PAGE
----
Purpose: The activator protein (AP)-2alpha transcription factor plays a crucial role in the progression of several human tumors, including malignant melanoma, prostate, and breast cancer. Loss of AP-2alpha results in deregulation of several genes with AP-2alpha binding motifs such as E-cadherin, p21WAF1, MMP-2, MCAM/MUC18, VEGF, and c-KIT. The purpose of our study was to determine AP-2alpha expression distribution among grades of gliomas and any possible effect on prognosis.
Experimental design: A tissue microarray was assembled from all surgical glioma cases with available tissue samples at M.D. Anderson Cancer Center since 1986 to include 72 glioblastomas, 49 anaplastic astrocytomas, 9 low-grade astrocytoma, 37 oligodendrogliomas, 37 anaplastic oligodendrogliomas, 15 mixed oligoastrocytomas, 20 anaplastic mixed oligoastrocytomas, and 7 gliosarcomas. The microarray included normal brain tissue, and AP-2alpha expression was determined by immunohistochemistry.
Results: AP-2alpha expression was lost on 99% (P < 0.001) and 98% (P < 0.001) of glioblastomas and anaplastic astrocytomas, respectively, compared with grade 2 astrocytomas and normal brain, all of which (100%) maintained expression of AP-2alpha. The loss of AP-2alpha was a negative prognostic indicator within the overall category of gliomas by univariate analysis (rate ratio, 4.30; 95% confidence interval, 2.60-7.10; P < 0.001). However, there was no significant effect of loss of AP-2alpha expression on survival observed after adjustment for patient age, Karnofsky Performance Scale score, tumor grade, and extent of resection (rate ratio, 1.2; 95% confidence interval, 0.6-2.2; P = 0.6).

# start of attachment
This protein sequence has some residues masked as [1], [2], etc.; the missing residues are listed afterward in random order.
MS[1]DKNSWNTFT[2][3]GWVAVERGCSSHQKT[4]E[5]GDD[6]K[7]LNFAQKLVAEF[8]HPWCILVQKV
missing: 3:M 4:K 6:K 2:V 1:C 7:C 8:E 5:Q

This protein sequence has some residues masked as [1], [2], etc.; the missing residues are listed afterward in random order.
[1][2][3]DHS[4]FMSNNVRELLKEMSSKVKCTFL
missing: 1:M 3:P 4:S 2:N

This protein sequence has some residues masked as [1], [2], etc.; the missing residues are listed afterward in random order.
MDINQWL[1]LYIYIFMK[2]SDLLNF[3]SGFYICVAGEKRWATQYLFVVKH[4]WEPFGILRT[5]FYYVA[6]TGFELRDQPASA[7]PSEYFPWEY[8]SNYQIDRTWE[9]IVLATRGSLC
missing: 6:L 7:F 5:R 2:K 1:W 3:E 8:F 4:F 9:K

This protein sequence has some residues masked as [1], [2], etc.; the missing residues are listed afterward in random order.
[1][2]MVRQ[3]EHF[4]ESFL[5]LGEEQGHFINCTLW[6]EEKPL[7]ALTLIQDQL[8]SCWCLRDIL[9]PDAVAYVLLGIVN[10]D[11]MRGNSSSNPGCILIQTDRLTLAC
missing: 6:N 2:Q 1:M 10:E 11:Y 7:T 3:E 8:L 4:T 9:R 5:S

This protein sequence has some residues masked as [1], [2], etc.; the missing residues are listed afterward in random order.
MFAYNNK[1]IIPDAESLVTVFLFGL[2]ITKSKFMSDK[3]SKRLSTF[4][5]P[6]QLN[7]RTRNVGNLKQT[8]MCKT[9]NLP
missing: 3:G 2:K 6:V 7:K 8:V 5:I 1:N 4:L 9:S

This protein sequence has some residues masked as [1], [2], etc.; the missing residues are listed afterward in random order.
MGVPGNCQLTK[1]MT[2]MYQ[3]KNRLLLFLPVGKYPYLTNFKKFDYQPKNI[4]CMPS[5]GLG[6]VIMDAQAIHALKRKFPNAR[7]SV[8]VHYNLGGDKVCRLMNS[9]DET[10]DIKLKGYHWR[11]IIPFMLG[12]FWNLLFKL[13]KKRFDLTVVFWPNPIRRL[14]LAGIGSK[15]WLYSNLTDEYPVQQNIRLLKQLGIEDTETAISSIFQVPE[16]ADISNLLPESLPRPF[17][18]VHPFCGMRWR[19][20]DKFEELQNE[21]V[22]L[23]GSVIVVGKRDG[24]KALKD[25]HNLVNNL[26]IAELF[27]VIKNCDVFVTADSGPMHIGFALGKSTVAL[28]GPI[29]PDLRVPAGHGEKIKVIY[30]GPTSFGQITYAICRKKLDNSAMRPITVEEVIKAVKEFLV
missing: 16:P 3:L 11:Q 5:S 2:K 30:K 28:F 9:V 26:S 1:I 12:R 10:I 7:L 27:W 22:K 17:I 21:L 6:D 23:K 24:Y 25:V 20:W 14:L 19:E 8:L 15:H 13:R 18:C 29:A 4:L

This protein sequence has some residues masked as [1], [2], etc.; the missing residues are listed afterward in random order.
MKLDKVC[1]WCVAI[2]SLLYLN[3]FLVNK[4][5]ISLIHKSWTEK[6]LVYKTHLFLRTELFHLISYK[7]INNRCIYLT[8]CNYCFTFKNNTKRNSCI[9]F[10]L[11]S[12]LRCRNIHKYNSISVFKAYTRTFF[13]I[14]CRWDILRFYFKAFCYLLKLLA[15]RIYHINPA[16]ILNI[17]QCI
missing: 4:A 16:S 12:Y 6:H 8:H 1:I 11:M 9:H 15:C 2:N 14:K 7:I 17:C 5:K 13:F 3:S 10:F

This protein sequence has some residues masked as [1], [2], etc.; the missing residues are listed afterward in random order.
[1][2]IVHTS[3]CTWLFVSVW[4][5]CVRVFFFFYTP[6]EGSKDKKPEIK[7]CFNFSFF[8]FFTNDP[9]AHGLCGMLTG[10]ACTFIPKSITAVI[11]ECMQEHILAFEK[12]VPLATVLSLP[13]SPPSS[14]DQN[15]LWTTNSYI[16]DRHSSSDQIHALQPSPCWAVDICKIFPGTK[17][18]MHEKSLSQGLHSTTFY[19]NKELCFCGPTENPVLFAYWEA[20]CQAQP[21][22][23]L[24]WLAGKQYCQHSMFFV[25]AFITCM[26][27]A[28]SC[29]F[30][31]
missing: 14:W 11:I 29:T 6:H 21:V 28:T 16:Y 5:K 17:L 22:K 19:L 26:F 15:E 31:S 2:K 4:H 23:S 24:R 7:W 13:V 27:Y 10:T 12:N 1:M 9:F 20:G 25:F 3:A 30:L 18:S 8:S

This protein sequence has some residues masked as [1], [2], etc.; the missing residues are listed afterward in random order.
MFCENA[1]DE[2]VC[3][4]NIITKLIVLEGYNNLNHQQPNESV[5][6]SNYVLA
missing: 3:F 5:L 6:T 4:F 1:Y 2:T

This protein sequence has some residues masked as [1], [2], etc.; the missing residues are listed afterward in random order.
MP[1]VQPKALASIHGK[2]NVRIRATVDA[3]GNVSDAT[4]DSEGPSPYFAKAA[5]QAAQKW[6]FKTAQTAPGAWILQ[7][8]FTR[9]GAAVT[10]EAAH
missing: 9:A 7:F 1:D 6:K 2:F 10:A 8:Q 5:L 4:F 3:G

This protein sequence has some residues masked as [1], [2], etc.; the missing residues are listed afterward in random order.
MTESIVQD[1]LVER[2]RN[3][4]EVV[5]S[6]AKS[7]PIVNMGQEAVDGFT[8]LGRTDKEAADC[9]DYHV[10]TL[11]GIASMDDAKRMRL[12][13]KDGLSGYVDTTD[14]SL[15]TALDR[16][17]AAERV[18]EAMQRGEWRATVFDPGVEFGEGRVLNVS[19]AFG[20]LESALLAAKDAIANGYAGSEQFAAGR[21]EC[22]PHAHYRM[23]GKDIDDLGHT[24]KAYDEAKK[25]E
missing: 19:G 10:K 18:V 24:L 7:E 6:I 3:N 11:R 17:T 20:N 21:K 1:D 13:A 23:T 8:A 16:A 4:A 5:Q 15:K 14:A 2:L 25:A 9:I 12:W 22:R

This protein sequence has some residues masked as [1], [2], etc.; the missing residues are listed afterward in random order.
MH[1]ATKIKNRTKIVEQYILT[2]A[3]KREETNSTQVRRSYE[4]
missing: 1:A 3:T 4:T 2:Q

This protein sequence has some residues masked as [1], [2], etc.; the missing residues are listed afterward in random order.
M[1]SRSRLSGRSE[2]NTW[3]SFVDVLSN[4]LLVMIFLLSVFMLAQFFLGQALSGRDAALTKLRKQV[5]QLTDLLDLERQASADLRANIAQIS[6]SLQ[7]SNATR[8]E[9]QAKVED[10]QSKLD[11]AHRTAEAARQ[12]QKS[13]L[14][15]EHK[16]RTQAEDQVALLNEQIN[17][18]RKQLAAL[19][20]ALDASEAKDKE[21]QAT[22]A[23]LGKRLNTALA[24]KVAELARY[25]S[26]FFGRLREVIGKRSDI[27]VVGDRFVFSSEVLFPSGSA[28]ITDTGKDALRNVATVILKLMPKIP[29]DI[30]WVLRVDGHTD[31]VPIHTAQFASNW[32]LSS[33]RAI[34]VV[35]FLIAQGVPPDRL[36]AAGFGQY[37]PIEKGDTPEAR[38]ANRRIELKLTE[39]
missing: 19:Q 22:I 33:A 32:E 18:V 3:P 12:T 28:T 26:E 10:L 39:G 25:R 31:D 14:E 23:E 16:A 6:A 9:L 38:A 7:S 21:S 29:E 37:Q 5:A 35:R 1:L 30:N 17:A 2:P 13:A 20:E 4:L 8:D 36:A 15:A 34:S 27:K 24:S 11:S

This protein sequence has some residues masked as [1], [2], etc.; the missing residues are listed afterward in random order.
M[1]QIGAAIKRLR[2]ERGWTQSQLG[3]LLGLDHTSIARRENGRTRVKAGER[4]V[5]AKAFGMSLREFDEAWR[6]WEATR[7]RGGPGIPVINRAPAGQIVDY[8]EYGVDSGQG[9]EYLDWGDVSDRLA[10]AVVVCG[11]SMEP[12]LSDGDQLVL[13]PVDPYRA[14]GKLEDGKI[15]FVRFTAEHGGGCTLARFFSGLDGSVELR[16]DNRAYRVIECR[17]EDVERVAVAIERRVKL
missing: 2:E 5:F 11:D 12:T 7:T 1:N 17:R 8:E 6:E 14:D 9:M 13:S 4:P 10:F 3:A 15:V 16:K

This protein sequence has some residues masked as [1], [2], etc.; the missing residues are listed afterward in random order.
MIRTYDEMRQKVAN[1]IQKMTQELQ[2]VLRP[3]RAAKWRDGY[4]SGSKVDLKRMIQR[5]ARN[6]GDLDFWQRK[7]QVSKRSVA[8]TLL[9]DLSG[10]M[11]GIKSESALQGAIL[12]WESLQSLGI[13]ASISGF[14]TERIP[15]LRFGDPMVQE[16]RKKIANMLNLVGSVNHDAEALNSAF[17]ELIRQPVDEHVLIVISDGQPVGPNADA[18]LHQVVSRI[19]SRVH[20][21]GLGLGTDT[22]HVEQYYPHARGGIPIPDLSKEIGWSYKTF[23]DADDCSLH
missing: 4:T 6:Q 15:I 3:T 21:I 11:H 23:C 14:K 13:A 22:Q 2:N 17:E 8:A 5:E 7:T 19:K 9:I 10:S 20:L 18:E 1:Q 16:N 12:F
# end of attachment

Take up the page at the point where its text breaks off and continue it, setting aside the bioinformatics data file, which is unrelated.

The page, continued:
Conclusions: AP-2alpha expression correlates inversely with glioma grade, suggesting a direct role in glioma tumorigenicity, possibly through subsequent deregulation of target genes. Of all the previously characterized markers of progression, the loss of AP-2alpha would be the most common (96.2%) molecular marker as an astrocytic tumor evolves from grade 2 to 3.